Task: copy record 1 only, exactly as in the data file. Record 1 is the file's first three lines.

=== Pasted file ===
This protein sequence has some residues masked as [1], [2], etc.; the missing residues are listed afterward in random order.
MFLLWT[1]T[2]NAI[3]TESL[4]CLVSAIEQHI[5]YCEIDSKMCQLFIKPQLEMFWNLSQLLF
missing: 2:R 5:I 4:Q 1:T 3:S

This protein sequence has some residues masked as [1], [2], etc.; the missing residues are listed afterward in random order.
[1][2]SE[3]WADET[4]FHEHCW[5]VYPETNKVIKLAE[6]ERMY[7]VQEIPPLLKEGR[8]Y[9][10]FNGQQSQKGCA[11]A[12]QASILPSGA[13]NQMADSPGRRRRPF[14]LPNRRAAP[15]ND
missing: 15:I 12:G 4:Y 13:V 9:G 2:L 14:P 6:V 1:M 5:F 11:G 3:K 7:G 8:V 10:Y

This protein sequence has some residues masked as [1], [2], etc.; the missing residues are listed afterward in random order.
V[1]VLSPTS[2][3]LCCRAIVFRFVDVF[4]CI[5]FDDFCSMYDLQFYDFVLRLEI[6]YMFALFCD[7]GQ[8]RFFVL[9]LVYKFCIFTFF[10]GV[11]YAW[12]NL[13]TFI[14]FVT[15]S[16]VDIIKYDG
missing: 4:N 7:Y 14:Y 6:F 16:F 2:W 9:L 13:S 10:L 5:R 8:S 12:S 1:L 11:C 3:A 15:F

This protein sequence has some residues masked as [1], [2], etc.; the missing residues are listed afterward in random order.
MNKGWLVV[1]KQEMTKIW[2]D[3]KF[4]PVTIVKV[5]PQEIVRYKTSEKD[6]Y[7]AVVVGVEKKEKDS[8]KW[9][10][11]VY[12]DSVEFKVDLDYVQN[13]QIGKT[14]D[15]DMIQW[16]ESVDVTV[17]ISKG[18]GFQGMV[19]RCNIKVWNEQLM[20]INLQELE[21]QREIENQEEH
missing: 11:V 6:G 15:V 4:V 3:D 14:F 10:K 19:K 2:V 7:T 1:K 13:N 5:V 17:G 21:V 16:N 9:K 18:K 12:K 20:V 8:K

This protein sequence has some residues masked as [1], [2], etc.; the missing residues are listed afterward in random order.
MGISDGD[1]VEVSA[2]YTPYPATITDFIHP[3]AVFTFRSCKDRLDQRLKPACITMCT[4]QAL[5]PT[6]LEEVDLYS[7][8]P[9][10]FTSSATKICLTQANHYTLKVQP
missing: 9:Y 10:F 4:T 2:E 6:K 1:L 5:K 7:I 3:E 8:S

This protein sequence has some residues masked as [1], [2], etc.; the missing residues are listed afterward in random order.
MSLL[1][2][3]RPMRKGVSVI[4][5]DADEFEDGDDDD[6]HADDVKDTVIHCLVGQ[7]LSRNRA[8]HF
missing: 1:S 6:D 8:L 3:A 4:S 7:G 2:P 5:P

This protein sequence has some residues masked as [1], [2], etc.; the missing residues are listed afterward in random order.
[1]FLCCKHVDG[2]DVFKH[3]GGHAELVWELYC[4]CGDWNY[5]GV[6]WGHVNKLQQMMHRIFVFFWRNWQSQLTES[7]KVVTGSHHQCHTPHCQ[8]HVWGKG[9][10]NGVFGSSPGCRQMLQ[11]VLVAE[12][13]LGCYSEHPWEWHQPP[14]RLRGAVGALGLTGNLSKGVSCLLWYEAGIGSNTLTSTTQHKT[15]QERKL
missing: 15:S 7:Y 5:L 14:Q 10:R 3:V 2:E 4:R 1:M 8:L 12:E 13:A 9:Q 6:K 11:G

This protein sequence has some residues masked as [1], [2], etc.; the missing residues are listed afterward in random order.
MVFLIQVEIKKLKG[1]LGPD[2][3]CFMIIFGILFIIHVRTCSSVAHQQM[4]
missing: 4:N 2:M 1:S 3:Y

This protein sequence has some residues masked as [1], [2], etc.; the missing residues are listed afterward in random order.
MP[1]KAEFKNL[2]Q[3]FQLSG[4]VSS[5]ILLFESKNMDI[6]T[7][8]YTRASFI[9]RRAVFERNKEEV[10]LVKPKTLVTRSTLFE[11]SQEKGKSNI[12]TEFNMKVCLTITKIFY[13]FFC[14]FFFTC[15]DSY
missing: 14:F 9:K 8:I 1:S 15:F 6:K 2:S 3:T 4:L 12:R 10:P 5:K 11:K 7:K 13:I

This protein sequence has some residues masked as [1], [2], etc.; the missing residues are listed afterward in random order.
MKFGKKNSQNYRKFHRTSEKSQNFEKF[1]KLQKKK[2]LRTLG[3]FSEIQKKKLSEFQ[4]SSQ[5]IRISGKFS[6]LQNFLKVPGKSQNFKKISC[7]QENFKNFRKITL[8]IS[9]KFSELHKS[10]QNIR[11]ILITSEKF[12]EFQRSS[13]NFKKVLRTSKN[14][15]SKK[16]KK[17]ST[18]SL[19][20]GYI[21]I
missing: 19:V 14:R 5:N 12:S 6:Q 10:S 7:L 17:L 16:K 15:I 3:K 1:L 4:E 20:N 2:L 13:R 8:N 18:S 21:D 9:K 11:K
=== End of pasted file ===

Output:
This protein sequence has some residues masked as [1], [2], etc.; the missing residues are listed afterward in random order.
MFLLWT[1]T[2]NAI[3]TESL[4]CLVSAIEQHI[5]YCEIDSKMCQLFIKPQLEMFWNLSQLLF
missing: 2:R 5:I 4:Q 1:T 3:S